Stomach viruses, an injured knee . . . and, finally, a wounded big man.
Ah, just another lively day at Clippers headquarters.
First, the last point. Chris Kaman, one of the Clippers actually shooting decently of late, skipped the morning shootaround Wednesday and waited until just minutes before game time to determine that he could play.
He started against the Denver Nuggets but played only the first quarter, scoring six points.
So, what was wrong with Kaman?
"Do you have like an hour to talk about it?" Clippers assistant coach Kim Hughes said jokingly.
Hughes was filling in for Coach Mike Dunleavy, who was in Texas for the funeral of his father-in-law.
Kaman has been hobbled by a strained left arch, and said he would probably need a cortisone shot after the Denver game to reduce the inflammation. He said he twisted it at the Oklahoma City game last week.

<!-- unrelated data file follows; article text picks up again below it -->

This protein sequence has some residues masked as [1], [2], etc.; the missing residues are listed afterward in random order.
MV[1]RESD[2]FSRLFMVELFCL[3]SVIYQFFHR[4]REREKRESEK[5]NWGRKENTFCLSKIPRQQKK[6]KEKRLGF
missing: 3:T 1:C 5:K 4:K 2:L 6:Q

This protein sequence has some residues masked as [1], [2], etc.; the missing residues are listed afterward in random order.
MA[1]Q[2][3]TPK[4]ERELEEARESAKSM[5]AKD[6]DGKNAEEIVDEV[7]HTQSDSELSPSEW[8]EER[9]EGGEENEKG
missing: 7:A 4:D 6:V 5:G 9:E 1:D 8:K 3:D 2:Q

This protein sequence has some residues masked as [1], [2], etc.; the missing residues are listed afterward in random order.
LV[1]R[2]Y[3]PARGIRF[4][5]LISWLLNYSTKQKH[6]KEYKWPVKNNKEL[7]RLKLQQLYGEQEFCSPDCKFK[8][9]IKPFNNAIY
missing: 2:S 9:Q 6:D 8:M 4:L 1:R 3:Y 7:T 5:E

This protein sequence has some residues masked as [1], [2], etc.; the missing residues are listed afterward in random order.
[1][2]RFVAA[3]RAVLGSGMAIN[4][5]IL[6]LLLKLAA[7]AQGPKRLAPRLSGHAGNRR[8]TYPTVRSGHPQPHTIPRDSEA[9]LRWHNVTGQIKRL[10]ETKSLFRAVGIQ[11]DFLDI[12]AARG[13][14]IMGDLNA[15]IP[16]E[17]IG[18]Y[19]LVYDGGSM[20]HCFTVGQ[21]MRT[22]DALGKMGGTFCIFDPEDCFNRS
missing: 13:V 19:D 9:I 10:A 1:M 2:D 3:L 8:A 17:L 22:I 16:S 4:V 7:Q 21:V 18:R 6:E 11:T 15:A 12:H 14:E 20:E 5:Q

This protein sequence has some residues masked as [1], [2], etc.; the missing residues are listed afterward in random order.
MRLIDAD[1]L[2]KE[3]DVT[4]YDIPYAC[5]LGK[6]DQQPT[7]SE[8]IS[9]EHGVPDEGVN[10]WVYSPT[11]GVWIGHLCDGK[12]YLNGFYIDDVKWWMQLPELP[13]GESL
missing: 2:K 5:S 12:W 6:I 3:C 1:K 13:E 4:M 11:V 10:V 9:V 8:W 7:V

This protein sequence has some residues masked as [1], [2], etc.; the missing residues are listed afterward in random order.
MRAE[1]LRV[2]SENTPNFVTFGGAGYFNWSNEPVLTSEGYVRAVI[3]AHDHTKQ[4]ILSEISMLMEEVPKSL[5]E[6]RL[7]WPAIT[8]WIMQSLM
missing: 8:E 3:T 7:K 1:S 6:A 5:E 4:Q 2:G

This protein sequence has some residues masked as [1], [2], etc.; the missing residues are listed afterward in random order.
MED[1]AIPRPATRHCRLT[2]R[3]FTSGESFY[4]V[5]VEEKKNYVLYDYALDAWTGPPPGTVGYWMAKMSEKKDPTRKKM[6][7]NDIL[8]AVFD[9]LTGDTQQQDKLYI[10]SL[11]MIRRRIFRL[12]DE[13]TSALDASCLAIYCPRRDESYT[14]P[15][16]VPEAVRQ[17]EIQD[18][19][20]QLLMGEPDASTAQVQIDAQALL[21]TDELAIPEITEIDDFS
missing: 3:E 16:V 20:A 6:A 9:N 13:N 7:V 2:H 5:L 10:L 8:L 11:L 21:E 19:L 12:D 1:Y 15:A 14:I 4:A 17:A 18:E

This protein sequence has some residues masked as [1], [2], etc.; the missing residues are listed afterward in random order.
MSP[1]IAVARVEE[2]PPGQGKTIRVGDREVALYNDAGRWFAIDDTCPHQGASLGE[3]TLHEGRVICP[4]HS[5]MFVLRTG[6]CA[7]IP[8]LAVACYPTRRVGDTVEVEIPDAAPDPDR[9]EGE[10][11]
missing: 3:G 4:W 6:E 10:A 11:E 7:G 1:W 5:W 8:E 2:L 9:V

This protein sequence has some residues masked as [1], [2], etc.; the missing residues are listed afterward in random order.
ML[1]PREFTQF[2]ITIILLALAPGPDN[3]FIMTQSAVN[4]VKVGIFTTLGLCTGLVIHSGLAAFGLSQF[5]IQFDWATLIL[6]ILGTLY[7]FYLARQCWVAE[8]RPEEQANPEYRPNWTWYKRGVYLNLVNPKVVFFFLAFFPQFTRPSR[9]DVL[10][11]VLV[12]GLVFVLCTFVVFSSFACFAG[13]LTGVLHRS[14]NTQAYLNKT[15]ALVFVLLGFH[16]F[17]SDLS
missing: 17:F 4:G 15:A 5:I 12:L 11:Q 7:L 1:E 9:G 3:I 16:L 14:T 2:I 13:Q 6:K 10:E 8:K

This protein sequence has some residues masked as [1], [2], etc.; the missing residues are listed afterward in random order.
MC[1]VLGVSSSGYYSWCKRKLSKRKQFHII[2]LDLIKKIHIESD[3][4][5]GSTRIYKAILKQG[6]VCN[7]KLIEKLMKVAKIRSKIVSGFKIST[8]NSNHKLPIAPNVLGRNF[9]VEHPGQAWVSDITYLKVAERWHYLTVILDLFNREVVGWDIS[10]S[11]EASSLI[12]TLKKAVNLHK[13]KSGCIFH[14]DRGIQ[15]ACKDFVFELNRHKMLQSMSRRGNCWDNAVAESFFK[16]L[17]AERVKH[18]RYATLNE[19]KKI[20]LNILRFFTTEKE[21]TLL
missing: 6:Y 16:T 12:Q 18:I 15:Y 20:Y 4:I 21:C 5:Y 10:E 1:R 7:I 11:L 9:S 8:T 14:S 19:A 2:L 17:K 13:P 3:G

"I ice it every time," he said of his postgame routine. "There's nothing else that I can do. I got to stay on top of it. But it's progressively not getting better.
"I've been playing a lot of minutes. We've talked about limiting my minutes. . . . Right now it's pretty sore."
Said Hughes: "If you notice, he can't jump any more. He's been fighting through it. He's missed a lot of short layups because he can't finish at the rim."
Then there's struggling swingman Ricky Davis, who will probably be out for two weeks because of an inflamed tendon in his left knee.
He had an MRI exam on Tuesday that did not reveal any tears.
"It's awful," Davis said. " . . . It was just a lot of pain going on, had it for about two years. Right now, it's kind of like the worst thing."
Davis has shot poorly all season and said he felt as if his effectiveness was "like 60%."
"Kind of hurting the team more than anything. I decided to sit down and get it right," he said.
Hughes was hilarious in his pregame chat with the media.
It was mentioned to him that the Clippers were short-handed because guard Jason Hart and forward Brian Skinner were out because of stomach viruses. They sit by each other in the locker room, coincidentally.
"We're used to it," Hughes said. "No one has a torn Achilles', so it's good."